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There is a wide range of ability in both groups of young people at the present time. There are young people successfully included in mainstream secondary schools who are less able in academic terms than many of those still in special education. The progress of the teenagers in the special schools is not significantly better on any of the measures that we took in both and , except on literacy and numeracy.

We would argue that this reflects progress in the development of a more academic curriculum in most special schools. Progress in reading and numeracy are dependent on good instruction from the teachers. Progress in communication, social skills and behaviour may be much more dependent on the peer group and without the role models and friendships provided by typically developing children, teachers in special segregated schools cannot raise outcomes, however hard they try. The findings of our study support and extend to secondary level the conclusions of other research studies available to date, reviewed in a recent paper by Cunningham, Glenn, Lorenz, Cuckle and Shepperdson.

Examples of good practice, publications and training to assist mainstream primary schools to meet the educational needs of children with Down syndrome are available nationally.

Inclusion in the High School Classroom: A Challenge for Special Needs Students

In most education departments children with learning disabilities attend mainstream schools, with success usually linked with the school and supporting education department's level of inclusion awareness, skills and development. The experience of the thousands of UK primary schools that have educated children with Down syndrome over the last ten years has helped to develop the expertise of teachers and other education professionals.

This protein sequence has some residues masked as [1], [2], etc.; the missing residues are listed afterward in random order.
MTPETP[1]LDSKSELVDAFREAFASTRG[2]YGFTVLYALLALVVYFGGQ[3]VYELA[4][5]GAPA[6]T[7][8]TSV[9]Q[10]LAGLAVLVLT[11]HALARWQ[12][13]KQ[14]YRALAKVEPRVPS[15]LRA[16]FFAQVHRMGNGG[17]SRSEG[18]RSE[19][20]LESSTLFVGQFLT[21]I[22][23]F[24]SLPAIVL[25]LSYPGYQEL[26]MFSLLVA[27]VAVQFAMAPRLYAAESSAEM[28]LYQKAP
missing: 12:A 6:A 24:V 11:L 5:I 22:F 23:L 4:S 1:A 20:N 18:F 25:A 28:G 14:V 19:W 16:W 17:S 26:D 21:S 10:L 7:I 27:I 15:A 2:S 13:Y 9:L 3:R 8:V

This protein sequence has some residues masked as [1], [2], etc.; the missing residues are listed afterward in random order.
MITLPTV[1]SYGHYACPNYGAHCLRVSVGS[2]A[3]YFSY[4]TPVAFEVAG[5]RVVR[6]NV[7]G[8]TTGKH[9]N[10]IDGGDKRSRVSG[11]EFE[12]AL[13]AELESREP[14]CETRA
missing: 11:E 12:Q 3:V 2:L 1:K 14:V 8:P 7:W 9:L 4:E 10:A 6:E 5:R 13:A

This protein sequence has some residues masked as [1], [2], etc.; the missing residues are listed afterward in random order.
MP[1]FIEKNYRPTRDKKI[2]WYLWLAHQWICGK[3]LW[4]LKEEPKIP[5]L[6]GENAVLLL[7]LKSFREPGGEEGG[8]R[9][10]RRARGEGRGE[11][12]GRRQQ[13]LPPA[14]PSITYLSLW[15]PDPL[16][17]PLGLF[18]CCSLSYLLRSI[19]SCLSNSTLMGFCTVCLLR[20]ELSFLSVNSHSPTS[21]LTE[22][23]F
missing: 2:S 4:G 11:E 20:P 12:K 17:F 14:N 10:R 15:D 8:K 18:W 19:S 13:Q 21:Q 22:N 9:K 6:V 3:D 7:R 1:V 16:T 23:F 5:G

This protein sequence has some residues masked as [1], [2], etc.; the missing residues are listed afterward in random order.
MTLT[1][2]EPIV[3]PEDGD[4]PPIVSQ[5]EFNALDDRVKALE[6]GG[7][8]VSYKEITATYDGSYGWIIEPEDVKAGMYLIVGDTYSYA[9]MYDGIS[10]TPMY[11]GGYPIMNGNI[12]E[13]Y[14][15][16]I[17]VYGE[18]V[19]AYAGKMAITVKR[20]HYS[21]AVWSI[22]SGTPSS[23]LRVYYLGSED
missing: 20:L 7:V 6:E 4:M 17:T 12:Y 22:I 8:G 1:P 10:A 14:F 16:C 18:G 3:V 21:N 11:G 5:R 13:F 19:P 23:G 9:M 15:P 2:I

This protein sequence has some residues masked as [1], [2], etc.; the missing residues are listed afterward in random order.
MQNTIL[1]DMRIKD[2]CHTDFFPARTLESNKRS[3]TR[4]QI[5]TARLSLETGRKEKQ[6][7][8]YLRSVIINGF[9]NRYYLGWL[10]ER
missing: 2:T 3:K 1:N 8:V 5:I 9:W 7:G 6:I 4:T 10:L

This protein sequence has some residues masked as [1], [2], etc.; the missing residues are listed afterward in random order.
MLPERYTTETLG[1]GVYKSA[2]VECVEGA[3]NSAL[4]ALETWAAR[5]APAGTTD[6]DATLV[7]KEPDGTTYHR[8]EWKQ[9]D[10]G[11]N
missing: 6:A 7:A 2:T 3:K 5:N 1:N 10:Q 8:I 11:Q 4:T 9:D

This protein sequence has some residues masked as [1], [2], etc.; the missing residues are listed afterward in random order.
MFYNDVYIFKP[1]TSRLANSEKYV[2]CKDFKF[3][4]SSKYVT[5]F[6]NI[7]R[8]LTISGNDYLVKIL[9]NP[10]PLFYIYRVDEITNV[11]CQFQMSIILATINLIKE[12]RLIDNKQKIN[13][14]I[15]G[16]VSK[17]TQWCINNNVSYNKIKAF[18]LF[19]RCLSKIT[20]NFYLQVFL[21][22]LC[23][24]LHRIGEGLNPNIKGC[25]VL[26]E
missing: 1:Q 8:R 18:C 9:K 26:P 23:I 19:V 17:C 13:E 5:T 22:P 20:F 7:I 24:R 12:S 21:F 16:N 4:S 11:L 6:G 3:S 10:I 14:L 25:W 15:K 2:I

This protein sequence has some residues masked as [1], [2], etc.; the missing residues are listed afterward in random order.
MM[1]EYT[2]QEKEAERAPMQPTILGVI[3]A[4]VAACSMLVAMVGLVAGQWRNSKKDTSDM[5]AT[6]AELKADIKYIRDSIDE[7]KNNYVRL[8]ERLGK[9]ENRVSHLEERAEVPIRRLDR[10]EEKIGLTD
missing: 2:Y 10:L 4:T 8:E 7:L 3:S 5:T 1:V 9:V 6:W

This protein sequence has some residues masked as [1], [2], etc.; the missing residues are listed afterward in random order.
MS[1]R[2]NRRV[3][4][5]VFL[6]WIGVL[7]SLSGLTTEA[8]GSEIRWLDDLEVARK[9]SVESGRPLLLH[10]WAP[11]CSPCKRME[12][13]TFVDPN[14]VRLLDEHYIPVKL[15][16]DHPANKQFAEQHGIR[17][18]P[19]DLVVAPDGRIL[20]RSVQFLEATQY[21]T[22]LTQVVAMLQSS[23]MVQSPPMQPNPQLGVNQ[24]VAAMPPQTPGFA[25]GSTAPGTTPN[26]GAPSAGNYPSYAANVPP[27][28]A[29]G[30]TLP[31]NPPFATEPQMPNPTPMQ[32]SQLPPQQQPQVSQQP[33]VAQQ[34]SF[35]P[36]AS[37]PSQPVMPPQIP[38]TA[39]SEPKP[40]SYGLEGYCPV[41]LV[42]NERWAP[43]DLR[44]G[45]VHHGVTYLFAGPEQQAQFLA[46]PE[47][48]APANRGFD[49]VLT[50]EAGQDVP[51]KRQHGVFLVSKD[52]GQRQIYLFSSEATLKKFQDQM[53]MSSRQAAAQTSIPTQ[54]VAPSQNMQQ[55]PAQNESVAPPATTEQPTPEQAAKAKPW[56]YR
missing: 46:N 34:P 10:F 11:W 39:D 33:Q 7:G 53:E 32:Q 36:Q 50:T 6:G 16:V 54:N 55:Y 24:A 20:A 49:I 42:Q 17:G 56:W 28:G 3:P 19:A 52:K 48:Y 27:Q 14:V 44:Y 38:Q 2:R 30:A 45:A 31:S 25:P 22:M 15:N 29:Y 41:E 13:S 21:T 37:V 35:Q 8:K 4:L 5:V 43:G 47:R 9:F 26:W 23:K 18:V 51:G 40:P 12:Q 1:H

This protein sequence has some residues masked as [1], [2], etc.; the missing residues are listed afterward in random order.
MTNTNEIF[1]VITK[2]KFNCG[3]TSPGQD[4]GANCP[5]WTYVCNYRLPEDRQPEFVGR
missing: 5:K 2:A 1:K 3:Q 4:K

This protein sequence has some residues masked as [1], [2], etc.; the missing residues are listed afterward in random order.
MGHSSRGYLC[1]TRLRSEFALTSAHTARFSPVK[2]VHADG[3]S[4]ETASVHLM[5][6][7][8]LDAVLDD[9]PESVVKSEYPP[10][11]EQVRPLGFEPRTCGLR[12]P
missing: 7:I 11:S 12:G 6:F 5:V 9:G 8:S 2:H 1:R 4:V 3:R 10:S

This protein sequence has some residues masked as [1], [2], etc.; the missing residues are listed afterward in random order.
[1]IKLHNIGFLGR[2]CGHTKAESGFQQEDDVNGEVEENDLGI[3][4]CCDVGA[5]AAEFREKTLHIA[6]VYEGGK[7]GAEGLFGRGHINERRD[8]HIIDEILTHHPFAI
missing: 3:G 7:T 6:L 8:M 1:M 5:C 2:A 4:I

Many more young people and their parents are anticipating transfer to secondary schools in the future and the number of mainstream secondary school pupils with Down syndrome is expected to rise sharply. Information based on the experience of secondary school staff, the young people themselves and their families is in demand by secondary schools and parents alike.

It is right that schools should have the independence to meet each individual's educational needs, free from labeling and associated expectations. However, the lack of clear national guidance may continue to contribute to the inequality of educational opportunity for children with Down syndrome. At present successful mainstream placement and quality of education are dependent upon the practice of the education department where the child lives and on the skills and attitude of staff working in the school attended by each child.

Without adequate guidance and training the risk for widening the gap between best and worst practice for educating pupils with learning and language disabilities in secondary schools remains.

Every child matters: What principals need to effectively lead inclusive schools

We would like to see the same planning and support for inclusion on a national level as there has been for the National Literacy Strategy - that is the development of materials and a training programme that reaches all schools and includes staff at all levels including head teachers and school governors. Through research studies and by assessing children and teenagers with Down syndrome we are now better able to describe the development and academic progress of many children and young people with Down syndrome [].